The most common gum diseases are gingivitis and periodontitis. Both occur as a result of poor oral hygiene, which favours the accumulation of bacteria. Over time, dental plaque is formed which, if not removed, solidifies to form tartar or dental calculus. At this point, the oral hygiene we carry out at home is no longer sufficient to eliminate it and encourages the bacteria to multiply, gain access to the inside of the gum and begin to destroy the bone, which can even lead to tooth mobility and loss.
The symptoms we we see are slight bleeding or inflammation of the gum, but we don’t mind it as much as we should. These signs indicate that we should check the gum, as untreated gingivitis can lead to periodontitis.
To avoid worsening and relapse, the patient should have regular check-ups (every 3-6 months) and maintenance to ensure oral health.
Why should I get a periodontal maintenance treatment?
It is common for patients who have been attending their maintenance visits for a long time and have no problems to want to extend their appointments or even replace them with an oral cleaning.
In the short term, you may think that it reduces the discomfort and costs of treatment, however it’s important to remember that the main objective of the maintenance treatment is prevention; if a patient doesn’t experience problems is a because of such maintenance.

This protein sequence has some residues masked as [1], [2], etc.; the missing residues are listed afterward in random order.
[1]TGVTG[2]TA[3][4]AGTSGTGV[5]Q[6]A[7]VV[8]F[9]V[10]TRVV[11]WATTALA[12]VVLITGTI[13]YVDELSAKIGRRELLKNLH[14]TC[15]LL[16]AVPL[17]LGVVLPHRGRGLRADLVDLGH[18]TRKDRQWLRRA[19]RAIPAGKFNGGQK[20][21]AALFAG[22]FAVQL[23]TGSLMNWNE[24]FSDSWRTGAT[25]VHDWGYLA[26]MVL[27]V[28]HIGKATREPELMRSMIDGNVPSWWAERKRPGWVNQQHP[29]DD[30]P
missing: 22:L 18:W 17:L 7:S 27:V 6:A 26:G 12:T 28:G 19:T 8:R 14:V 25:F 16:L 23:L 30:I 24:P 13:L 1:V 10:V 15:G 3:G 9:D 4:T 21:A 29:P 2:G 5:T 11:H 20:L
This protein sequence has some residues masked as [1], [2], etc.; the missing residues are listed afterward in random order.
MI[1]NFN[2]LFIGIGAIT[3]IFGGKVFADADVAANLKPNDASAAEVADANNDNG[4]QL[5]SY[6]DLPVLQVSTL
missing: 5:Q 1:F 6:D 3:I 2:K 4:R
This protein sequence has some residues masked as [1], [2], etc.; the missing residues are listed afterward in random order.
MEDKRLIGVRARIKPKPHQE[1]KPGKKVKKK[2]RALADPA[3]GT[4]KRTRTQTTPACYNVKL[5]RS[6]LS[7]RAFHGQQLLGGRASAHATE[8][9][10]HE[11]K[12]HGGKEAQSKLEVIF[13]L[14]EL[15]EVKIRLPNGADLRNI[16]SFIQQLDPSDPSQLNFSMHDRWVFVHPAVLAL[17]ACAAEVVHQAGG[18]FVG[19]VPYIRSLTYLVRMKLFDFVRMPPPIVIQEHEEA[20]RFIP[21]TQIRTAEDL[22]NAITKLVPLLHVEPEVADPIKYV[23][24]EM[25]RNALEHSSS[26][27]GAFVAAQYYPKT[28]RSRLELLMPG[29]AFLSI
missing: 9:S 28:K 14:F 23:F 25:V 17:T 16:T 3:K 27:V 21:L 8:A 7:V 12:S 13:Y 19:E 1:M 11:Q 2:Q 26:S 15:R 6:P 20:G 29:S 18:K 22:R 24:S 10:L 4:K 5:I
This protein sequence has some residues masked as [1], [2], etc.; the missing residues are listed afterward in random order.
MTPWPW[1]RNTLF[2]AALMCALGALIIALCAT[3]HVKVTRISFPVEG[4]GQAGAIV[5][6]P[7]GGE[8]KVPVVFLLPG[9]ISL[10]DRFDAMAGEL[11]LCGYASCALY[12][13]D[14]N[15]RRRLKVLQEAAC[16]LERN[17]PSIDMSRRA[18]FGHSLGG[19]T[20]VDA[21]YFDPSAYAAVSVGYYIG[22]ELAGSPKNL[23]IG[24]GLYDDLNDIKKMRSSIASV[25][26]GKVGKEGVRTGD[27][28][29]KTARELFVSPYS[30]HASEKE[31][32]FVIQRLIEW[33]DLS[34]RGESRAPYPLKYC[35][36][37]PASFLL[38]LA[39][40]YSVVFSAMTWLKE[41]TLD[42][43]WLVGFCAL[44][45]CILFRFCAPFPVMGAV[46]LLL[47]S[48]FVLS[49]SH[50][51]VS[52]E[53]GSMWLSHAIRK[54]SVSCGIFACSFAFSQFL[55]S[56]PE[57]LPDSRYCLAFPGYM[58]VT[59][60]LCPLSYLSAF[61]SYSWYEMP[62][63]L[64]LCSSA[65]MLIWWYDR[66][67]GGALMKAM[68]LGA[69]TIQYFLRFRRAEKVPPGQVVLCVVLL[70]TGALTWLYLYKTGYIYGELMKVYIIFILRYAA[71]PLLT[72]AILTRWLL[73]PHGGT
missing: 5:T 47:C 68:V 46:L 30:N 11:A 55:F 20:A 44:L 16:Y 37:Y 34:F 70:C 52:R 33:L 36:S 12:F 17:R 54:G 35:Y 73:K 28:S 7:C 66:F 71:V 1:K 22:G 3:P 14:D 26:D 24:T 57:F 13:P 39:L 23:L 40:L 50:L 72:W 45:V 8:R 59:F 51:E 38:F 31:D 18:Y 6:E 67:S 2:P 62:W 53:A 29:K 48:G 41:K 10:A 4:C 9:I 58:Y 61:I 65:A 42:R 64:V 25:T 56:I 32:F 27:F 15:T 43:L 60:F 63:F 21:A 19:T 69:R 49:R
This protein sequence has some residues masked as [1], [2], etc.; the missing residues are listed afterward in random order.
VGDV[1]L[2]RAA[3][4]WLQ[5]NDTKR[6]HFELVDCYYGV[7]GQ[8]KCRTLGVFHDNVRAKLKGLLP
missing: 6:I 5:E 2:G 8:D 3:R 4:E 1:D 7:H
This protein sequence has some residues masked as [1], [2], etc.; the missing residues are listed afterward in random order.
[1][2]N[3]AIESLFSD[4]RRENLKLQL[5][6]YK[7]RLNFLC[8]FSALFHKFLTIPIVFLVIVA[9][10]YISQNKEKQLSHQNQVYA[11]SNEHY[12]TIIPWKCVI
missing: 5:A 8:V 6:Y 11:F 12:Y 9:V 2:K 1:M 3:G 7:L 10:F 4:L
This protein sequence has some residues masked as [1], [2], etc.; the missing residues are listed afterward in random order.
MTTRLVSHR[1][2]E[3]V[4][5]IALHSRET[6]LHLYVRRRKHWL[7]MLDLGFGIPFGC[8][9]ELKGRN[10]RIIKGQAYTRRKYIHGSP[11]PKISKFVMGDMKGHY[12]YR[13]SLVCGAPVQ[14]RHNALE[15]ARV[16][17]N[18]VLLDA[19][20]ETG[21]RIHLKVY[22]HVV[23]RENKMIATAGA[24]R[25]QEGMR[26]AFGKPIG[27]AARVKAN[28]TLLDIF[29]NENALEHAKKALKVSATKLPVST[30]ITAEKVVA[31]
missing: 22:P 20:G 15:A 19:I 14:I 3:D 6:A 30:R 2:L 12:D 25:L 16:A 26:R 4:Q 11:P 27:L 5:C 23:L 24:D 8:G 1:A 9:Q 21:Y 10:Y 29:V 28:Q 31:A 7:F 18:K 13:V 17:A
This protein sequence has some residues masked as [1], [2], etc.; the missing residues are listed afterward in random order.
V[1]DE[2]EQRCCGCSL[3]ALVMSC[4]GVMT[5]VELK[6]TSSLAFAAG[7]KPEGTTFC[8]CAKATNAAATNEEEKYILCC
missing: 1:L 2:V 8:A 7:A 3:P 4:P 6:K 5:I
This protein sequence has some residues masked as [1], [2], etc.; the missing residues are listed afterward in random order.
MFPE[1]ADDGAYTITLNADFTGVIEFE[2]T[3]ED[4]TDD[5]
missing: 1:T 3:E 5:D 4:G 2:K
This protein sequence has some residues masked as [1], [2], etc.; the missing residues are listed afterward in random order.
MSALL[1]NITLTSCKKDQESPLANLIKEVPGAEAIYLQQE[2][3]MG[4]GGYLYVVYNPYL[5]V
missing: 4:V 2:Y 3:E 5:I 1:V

Proper maintenance to ensure the patient’s pral health is of utmost importance. Scientific evidence has shown that fulfilling periodontal and peri-implant maintenance is crucial to control periodontal disease and prevent the appearance of problems that involve dental implants (peri-implantitis) in healthy patients.
In patients who attend their regular maintenance every 3-6 months, the progression of the disease remains stable and fewer teeth are lost.
The progression of the periodontal disease in implants is three times faster than in a tooth.
Why do some patients have to visit us more frequently?
At Clínica Dental Juana María Fernández, periodontal maintenance is a treatment that is individually adapted to each patient.
The frequency of the maintenance treatment is assessed on a personalised basis, taking into account what favours the patient’s susceptibility to the disease, what increases the risk of these patients developing more serious stages of the disease, and what could contribute to more rapid bone loss and subsequent tooth loss.
Among the factors that are analysed to determine the patient’s risk are:
-Poor oral hygiene
-Inflammatory diseases (arthritis, obesity, hypercholesterolemia…)
In conclusion, with periodontal maintenance we manage to keep periodontal disease under control, delaying or slowing down its evolution. We reduce the number of teeth lost due to periodontal disease and the number of implants affected by peri-implantitis. It allows us to diagnose the early reactivation of periodontal disease and prevent its progression. We aslo delay the appearance of tooth decay by controlling the bacterial plaque and applying fluoride as a method of remineralisation of the tooth.